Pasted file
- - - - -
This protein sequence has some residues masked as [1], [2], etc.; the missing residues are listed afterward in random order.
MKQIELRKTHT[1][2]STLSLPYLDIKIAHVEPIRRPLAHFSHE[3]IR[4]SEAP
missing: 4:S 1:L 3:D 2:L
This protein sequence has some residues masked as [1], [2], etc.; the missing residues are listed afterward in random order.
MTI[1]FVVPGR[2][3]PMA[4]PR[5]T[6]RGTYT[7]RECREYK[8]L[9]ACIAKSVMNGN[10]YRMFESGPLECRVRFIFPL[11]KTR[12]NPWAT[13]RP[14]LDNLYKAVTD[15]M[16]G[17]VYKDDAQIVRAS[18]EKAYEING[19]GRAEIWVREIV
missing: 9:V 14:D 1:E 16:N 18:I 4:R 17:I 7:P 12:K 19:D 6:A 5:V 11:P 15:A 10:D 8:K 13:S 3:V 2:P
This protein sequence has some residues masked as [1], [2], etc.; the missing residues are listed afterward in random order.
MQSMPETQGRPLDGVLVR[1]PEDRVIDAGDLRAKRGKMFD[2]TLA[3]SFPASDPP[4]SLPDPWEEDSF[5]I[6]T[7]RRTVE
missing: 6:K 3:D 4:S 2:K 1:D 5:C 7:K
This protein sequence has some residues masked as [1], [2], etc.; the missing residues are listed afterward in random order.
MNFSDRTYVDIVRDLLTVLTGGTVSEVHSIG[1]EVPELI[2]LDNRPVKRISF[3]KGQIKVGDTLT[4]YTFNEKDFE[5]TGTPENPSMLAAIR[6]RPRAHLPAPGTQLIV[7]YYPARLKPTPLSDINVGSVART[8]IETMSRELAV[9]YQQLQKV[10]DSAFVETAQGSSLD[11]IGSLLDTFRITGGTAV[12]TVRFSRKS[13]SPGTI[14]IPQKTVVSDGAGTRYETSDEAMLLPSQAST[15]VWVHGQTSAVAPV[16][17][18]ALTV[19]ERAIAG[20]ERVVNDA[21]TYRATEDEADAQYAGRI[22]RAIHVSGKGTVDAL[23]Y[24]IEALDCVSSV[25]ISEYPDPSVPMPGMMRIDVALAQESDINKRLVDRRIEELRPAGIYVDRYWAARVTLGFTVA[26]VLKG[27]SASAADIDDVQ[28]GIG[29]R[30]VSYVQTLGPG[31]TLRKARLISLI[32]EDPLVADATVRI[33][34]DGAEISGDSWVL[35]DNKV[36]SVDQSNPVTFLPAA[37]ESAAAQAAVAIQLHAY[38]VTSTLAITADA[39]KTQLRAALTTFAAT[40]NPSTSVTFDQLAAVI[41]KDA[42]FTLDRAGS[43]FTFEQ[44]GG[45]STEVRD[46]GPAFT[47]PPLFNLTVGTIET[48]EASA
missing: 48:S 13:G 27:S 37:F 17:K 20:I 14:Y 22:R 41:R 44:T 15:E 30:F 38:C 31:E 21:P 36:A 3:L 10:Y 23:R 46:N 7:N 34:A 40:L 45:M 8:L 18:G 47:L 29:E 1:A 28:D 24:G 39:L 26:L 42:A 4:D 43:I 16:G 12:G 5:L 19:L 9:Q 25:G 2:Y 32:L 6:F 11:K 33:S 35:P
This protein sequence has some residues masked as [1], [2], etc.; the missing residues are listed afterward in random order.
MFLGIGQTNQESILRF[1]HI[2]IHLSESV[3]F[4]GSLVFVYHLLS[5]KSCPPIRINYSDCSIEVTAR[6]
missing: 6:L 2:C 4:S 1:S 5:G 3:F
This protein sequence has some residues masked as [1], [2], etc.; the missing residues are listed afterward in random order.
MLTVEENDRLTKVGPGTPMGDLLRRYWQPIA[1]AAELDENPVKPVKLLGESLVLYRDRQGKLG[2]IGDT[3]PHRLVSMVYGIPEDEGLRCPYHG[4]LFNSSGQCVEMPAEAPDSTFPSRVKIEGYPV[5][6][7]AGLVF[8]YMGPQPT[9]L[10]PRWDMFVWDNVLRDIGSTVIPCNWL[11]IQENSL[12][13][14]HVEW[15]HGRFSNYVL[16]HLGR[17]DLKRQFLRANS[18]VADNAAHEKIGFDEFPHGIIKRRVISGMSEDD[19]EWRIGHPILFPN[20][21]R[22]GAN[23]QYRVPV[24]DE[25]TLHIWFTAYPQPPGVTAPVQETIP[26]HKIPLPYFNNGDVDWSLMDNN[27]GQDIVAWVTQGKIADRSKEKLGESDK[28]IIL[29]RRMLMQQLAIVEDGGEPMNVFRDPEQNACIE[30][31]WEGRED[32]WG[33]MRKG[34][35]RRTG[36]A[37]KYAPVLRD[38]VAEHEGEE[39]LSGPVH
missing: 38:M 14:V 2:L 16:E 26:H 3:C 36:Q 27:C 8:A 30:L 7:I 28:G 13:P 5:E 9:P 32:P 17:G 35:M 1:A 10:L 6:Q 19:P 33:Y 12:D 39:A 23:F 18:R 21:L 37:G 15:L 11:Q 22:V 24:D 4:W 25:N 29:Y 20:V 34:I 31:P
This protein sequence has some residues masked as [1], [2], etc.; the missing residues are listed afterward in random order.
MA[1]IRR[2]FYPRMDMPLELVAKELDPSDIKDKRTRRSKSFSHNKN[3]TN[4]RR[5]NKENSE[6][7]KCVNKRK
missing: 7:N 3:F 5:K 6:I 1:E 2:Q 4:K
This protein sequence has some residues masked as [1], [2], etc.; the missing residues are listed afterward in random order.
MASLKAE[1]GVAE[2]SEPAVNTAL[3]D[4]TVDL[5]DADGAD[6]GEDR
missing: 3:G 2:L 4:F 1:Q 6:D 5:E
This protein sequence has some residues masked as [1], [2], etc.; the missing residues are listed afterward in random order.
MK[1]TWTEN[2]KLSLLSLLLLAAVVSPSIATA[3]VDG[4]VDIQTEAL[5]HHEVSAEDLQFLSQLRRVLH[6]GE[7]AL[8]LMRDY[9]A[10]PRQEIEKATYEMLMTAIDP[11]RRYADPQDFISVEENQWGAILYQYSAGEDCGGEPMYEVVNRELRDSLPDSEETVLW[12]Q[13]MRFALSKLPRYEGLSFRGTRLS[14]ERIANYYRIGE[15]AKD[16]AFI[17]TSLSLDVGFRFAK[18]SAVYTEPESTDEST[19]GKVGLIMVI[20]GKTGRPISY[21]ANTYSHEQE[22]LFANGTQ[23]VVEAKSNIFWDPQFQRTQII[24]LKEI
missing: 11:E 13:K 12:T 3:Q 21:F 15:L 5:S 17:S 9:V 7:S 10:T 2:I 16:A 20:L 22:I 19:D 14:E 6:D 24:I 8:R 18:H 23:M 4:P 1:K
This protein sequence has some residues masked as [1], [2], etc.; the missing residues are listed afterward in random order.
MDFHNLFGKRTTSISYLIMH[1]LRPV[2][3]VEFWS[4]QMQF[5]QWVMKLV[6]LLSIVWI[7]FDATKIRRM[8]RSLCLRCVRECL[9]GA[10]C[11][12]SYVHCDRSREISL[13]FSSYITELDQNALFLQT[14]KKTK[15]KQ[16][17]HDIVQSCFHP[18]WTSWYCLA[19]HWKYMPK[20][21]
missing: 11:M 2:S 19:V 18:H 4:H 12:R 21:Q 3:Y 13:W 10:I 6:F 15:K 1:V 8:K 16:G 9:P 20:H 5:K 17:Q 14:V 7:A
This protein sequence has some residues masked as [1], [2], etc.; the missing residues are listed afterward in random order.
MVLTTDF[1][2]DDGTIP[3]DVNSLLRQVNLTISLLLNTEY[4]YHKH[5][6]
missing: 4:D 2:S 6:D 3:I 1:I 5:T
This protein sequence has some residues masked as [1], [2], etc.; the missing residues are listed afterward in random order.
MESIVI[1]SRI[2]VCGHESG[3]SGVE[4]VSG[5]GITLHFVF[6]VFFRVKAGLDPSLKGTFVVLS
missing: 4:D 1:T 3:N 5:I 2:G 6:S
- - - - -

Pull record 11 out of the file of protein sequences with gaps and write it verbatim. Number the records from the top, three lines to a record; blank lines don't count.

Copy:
This protein sequence has some residues masked as [1], [2], etc.; the missing residues are listed afterward in random order.
MVLTTDF[1][2]DDGTIP[3]DVNSLLRQVNLTISLLLNTEY[4]YHKH[5][6]
missing: 4:D 2:S 6:D 3:I 1:I 5:T